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Behav Brain Res. 2015 Sep 15;291:1-11. doi: 10.1016/j.bbr.2015.05.002. Epub 2015 May 11.

Cerebral dopamine neurotrophic factor improves long-term memory in APP/PS1 transgenic mice modeling Alzheimer's disease as well as in wild-type mice.

Author information

1
A.I. Virtanen Institute, University of Eastern Finland, Kuopio, Finland.
2
Institute of Biotechnology, University of Helsinki, Finland.
3
A.I. Virtanen Institute, University of Eastern Finland, Kuopio, Finland; Department of Neurology, Kuopio University Hospital, Kuopio, Finland. Electronic address: Heikki.Tanila@uef.fi.

Abstract

Cerebral dopamine neurotrophic factor (CDNF) protects and repairs dopamine neurons in animal models of Parkinson's disease, which motivated us to investigate its therapeutic effect in an animal model of Alzheimer's disease (AD). We employed an established APP/PS1 mouse model of AD and gave intrahippocampal injections of CDNF protein or CDNF transgene in an AAV2 viral vector to 1-year-old animals. We performed a behavioral test battery 2 weeks after the injections and collected tissue samples after the 3-week test period. Intrahippocampal CDNF-therapy improved long-term memory in both APP/PS1 mice and wild-type controls, but did not affect spontaneous exploration, object neophobia or early stages of spatial learning. The memory improvement was not associated with decreased brain amyloid load or enhanced hippocampal neurogenesis. Intracranial CDNF treatment has beneficial effects on long-term memory and is well tolerated. The CDNF molecular mechanisms of action on memory await further studies.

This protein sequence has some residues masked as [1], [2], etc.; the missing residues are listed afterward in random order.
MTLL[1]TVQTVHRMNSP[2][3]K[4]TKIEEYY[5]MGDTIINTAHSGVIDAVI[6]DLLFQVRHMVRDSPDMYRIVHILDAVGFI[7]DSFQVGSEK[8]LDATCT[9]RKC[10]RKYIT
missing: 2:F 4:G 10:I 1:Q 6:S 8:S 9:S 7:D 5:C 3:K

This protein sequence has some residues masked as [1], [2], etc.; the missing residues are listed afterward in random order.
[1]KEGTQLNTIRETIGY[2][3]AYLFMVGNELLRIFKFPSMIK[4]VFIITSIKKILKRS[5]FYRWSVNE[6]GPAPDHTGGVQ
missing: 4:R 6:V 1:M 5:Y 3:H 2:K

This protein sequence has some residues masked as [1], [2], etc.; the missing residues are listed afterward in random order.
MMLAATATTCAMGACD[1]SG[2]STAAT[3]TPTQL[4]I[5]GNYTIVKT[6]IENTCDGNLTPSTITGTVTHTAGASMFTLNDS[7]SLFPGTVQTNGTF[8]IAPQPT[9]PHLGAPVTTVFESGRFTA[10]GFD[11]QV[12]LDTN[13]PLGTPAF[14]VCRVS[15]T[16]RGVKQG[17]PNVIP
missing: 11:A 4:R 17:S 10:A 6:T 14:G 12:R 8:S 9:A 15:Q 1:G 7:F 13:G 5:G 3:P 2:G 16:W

KEYWORDS:

Amyloid; Gene therapy; Memory; Neurotrophic factor; Transgenic

PMID:
25975173
DOI:
10.1016/j.bbr.2015.05.002
[Indexed for MEDLINE]

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